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Healing after a fall

From the April 2017 issue of The Christian Science Journal

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It was a beautiful Sunday morning, and I was reveling in the activity of the Christ in my life. I arrived at church early to get ready for my Sunday School class and to go up to the chime tower in our church to ring the chimes. The Bible Lesson for that week was “Adam and Fallen Man,” and the final hymn I chose for chiming was number 58 from the Christian Science Hymnal. The first verse ends, “In Thy Spirit living, moving, / We shall neither faint nor fall” (Elizabeth C. Adams, © CSBD). 

When I finished, I descended from the chime tower to the balcony. But as I started down the balcony stairs, apparently my heel caught in the hem of my long skirt, and I went down the stairs into the foyer headfirst. I don’t remember the fall but was told about it later. 

Two Christian Science nurses who were nearby came to my aid, and one of them got me to the Sunday School building quite a distance away. I don’t remember going to the Sunday School either. When I realized that something unusual was going on, there were four Christian Science nurses surrounding me with love. One was cleaning my wounds. A second was reading to me with such conviction that I knew I was listening to the Word of Truth. A third was praying for the situation while a Christian Science practitioner was being reached, and a fourth was attempting to reach my husband, who is not a Christian Scientist. At that time I was told that I had fallen. It was not lost on me that the Golden Text from the Christian Science Quarterly’s Bible Lesson for that week was “God hath made man upright” (Ecclesiastes 7:29).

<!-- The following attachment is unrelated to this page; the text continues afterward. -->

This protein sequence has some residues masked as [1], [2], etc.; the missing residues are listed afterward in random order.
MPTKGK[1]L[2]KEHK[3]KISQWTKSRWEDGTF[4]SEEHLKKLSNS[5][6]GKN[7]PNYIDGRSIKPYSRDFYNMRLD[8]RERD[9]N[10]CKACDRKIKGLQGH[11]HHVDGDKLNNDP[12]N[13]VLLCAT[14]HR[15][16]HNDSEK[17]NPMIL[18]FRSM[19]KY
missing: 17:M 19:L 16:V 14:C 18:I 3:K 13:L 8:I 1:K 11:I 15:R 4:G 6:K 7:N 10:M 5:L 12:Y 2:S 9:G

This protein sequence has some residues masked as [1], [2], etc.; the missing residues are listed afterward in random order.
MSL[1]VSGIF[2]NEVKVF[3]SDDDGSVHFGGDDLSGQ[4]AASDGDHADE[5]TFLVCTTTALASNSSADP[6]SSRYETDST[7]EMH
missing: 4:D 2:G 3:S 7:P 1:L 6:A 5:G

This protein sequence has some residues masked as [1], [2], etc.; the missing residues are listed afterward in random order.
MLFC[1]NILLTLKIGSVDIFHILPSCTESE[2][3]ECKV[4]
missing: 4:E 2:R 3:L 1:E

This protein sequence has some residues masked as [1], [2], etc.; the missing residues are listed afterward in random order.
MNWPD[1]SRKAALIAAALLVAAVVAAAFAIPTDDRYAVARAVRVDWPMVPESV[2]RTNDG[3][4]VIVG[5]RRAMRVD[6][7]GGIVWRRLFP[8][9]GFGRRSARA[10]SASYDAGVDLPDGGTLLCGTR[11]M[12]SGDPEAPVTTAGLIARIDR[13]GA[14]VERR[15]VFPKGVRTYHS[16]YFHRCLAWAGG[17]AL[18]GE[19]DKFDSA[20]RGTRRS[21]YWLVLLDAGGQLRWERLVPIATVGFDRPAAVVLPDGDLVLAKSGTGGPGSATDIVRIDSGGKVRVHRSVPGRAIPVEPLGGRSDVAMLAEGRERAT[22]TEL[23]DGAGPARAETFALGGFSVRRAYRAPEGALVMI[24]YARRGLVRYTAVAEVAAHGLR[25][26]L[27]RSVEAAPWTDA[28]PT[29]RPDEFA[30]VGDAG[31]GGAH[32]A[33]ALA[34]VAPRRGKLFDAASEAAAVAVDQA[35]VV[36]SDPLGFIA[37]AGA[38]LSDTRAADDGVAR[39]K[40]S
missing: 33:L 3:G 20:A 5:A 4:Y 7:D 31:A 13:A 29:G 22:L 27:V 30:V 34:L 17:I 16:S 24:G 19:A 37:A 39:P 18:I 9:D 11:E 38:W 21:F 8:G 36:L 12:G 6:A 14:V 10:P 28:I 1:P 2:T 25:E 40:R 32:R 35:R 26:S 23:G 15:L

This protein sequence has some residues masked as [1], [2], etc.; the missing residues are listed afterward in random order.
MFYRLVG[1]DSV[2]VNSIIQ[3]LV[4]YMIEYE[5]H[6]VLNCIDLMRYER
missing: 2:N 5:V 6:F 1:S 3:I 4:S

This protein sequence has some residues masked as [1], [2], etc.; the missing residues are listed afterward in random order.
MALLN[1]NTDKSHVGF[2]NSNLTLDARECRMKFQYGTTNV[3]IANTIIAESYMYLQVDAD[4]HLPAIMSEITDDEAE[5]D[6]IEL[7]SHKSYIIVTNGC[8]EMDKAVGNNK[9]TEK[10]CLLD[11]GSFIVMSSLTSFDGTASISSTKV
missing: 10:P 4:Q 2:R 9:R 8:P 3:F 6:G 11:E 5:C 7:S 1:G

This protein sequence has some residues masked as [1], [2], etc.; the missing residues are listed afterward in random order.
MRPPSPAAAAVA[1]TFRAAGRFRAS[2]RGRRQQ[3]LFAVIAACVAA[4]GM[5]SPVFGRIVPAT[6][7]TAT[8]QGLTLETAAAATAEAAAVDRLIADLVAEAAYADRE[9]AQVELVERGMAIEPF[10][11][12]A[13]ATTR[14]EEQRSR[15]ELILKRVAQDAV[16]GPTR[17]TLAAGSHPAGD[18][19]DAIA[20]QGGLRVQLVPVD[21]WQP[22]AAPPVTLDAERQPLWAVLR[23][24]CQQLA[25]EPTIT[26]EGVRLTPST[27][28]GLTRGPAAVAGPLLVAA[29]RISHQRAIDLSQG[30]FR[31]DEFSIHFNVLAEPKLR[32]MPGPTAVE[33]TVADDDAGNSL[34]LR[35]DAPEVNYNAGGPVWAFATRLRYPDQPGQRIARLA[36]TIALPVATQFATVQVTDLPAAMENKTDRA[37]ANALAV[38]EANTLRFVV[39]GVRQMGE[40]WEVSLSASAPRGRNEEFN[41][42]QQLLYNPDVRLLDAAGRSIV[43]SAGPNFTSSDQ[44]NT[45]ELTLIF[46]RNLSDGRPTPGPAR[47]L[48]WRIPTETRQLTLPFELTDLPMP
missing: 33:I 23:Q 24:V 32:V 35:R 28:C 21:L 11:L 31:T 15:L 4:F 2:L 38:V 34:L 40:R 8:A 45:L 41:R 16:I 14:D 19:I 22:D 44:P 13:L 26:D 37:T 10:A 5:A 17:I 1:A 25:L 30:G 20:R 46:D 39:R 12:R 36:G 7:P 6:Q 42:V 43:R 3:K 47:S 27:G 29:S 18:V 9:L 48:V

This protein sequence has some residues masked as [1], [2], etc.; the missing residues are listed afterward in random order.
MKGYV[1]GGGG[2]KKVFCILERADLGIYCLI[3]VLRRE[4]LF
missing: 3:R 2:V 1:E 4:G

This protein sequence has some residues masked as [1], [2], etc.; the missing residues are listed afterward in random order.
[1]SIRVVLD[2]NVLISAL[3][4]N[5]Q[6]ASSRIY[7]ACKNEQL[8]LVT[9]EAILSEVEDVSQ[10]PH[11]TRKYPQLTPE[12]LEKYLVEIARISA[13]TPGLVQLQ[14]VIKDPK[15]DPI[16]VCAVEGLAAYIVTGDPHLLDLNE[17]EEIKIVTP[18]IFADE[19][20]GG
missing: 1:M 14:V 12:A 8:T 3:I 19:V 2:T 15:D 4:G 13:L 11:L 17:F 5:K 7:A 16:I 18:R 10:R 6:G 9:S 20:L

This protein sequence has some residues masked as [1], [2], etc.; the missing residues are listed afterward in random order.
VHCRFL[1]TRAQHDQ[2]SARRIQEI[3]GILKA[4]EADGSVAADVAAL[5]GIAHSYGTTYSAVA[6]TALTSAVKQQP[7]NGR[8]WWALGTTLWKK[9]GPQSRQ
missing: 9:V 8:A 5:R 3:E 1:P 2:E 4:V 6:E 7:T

My husband could not be reached, so after asking me what I would like to do, one of the Christian Science nurses drove me home, as another followed. On the way, I realized that I was already feeling the healing power of the Christ. Later I was told by one of the Christian Science nurses that as fast as the wounds were being cleaned up, they were closing and healing. I never had any scabs or scars from these wounds. 

When I arrived home, my husband was there and was told what had happened. Because the Christian Science nurses weren’t impressed by the outward evidence of injury, neither was my husband. I was lucid and totally without pain, and I was upright. 

One of the Christian Science nurses stayed with me for a couple of hours. My husband was so at ease about my care that he returned to his workshop. At that point I had been in touch with the practitioner, and I spent the rest of the day studying the “Adam and Fallen Man” Bible Lesson. I also decided to stay home from my teaching job the next day and had to prepare plans for a substitute. Although I felt no pain, there was extensive bruising on my face, and I didn’t want to alarm my students.